On Self-Knowledge and Service

I’ve been thinking a lot about self-knowledge and identity, who I am and who I want to be. These questions are often challenging for me and, I’d bet, for a lot of other people too. But they’re important: they affect everything from our sense of style to how we’re able to be close to our loved ones. And that’s one reason that our company values here at Magnolia Bough include openness and in particular openness to self-knowledge. In fact, Magnolia Bough owes its existence to this kind of openness: this business is possible for me only because I started figuring out who I really am and who I’d like to be. And it’s always requiring me to figure those things out more clearly, because the more I do that, the better I understand how I can serve my customers as well as my friends and family.  One thing I’ve learned is that sometimes all it takes is a five-second encounter with a stranger to help me discover who I aspire to be. And in the future, I want to be a little old lady who says “hey.”

I got the answers right but the expression wrong.

Maybe it’s true that, to contradict the title of a Sinéad O’Connor album, we always want what we have not got. Maybe I want to be charmingly informal with people because for a lot of my life so far I’ve been just the opposite. I was a precocious, reserved child. A people-pleaser. A maker of good grades. I spent a lot of time reading; I loved stories, words, writing, even sentence diagramming. So, early on, I acquired an ear for professional-sounding prose and learned to mimic it pretty well. And I thought that was great . . . until I realized it was a liability when I needed to express myself more informally. What had seemed precocious now struck me as uptight and cringey. (And, y’all, it was. A brief example: for a semester in college, I was a teaching assistant in a literature course that was team-taught by two professors. On the first day, they stood up to introduce themselves, and a student asked me which was which. I wanted so much to be taken seriously, to seem professional, that I referred to one prof as “female” and the other as “male”—which resulted in the students around me dissolving into fits of giggles. Justifiably.)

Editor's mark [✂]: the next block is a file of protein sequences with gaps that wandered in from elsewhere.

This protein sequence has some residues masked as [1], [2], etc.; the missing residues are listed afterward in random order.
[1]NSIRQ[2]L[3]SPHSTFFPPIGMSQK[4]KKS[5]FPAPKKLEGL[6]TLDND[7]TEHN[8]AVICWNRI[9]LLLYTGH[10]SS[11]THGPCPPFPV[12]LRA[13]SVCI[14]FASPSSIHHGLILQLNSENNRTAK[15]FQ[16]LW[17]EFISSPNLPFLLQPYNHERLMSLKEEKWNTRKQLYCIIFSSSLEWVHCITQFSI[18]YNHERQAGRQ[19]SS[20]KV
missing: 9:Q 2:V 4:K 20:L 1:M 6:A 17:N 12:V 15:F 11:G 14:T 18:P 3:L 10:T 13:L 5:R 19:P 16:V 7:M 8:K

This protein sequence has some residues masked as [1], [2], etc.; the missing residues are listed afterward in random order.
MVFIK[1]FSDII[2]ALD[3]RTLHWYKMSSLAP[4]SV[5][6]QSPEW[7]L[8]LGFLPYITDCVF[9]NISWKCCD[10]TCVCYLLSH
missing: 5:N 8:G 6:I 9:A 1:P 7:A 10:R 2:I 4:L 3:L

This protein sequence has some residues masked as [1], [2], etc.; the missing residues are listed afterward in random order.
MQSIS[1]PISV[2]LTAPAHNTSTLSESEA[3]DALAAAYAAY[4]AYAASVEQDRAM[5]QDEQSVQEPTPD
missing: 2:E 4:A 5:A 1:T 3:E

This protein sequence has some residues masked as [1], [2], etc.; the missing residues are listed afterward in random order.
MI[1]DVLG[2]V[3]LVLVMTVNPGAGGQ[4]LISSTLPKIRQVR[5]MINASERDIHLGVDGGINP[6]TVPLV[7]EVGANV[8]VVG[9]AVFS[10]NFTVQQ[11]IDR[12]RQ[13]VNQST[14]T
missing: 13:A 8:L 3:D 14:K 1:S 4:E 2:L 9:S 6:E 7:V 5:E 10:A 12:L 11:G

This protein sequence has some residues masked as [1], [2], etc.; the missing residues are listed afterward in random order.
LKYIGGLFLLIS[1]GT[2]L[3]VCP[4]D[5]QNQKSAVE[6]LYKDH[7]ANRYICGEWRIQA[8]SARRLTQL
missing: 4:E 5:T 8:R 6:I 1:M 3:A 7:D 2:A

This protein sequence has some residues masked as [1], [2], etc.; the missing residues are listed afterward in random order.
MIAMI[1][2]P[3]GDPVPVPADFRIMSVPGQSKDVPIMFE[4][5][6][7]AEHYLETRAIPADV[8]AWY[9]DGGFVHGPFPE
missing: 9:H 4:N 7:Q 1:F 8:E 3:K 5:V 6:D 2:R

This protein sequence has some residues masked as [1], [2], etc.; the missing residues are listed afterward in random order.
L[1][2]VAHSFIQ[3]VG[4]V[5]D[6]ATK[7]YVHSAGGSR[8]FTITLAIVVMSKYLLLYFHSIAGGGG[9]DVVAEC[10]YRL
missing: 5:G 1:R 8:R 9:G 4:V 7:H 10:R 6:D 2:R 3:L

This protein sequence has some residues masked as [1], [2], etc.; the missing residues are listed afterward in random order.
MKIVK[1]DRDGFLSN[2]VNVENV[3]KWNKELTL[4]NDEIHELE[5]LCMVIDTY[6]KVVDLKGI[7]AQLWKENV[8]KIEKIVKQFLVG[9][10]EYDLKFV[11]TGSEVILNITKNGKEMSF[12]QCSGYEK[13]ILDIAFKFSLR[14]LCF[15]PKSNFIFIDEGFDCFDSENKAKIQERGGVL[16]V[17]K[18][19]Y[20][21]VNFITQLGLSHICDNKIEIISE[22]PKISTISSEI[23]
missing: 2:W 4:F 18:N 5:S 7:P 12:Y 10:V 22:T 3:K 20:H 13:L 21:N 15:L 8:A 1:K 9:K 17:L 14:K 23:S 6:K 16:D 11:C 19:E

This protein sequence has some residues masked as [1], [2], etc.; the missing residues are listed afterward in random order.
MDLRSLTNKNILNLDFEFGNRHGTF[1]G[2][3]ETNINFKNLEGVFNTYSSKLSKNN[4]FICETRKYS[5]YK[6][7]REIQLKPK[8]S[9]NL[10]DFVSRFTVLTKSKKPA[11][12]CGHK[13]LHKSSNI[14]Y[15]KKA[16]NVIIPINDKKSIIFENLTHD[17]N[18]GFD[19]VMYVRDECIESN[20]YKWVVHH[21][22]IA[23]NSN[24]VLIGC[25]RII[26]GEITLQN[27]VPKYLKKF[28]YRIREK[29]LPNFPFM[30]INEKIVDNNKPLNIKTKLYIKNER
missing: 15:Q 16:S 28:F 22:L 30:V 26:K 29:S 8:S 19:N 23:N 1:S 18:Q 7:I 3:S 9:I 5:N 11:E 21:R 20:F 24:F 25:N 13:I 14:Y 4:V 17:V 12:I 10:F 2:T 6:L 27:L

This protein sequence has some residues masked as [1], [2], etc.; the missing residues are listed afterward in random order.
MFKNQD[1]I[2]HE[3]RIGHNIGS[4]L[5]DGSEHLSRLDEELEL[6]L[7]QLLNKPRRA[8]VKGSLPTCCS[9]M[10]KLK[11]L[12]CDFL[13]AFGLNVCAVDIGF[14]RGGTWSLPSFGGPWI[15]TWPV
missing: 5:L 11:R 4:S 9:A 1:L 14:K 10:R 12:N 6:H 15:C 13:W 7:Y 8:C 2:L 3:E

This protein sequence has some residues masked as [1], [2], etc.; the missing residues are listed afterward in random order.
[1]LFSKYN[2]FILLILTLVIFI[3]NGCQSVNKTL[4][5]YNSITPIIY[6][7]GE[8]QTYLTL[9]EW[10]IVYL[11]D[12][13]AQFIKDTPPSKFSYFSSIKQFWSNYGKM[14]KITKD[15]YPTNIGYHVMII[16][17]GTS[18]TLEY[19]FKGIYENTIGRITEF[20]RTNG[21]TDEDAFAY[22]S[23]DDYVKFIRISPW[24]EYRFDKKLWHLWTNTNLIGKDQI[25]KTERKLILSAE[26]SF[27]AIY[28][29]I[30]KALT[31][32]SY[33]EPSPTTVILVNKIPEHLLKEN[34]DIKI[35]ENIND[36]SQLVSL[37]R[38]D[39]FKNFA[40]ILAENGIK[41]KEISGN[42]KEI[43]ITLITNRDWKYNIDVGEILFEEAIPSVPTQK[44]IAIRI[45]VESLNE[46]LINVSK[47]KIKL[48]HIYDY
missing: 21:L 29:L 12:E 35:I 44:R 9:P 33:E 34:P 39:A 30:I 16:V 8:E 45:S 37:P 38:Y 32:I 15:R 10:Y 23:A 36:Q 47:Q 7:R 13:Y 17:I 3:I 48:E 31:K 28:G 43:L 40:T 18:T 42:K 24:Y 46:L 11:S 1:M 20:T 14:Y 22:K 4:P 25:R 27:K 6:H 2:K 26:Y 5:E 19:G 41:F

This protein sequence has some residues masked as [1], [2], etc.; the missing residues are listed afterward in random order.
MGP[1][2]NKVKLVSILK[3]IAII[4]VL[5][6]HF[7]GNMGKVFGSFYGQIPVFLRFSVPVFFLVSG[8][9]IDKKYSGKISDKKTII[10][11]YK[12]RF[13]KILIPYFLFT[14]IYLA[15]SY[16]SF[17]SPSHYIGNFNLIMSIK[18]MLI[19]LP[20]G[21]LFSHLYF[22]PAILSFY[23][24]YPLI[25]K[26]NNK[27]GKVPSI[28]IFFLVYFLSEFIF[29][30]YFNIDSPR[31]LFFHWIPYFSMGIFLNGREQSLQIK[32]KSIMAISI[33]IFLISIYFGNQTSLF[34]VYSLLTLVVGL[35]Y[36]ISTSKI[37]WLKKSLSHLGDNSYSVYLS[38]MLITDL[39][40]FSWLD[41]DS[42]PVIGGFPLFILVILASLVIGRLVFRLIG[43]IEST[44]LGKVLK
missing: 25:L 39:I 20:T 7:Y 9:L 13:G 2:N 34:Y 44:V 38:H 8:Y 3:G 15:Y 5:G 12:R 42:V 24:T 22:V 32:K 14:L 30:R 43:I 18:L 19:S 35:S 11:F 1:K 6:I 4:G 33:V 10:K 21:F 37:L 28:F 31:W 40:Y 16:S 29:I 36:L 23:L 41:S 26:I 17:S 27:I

via GIPHY

In order to be more present, I had to take a good look at my past.

When I first started to feel self-conscious about sounding too formal, I think it was because I was focused on what other people would think of me based on my writing: would they laugh at me? think I was boring? think I was socially awkward? (OK, full disclosure: I often am socially awkward, but in much more fun ways than my prose used to suggest.) But then I also began to remember who I’d hoped to be, and who I was, when I was 12 or 13. And I realized my writing didn’t reflect my personality much at all, which seemed a shame. By this time, I’d also changed careers: I’d decided to stop teaching college classes and focus on building a jewelry business. The more I read about personal branding and making meaningful connections with people, the more convinced I became that I needed to be more open, more vulnerable, more myself. And the ways I expressed myself needed to reflect those changes.

And then it was time to look forward.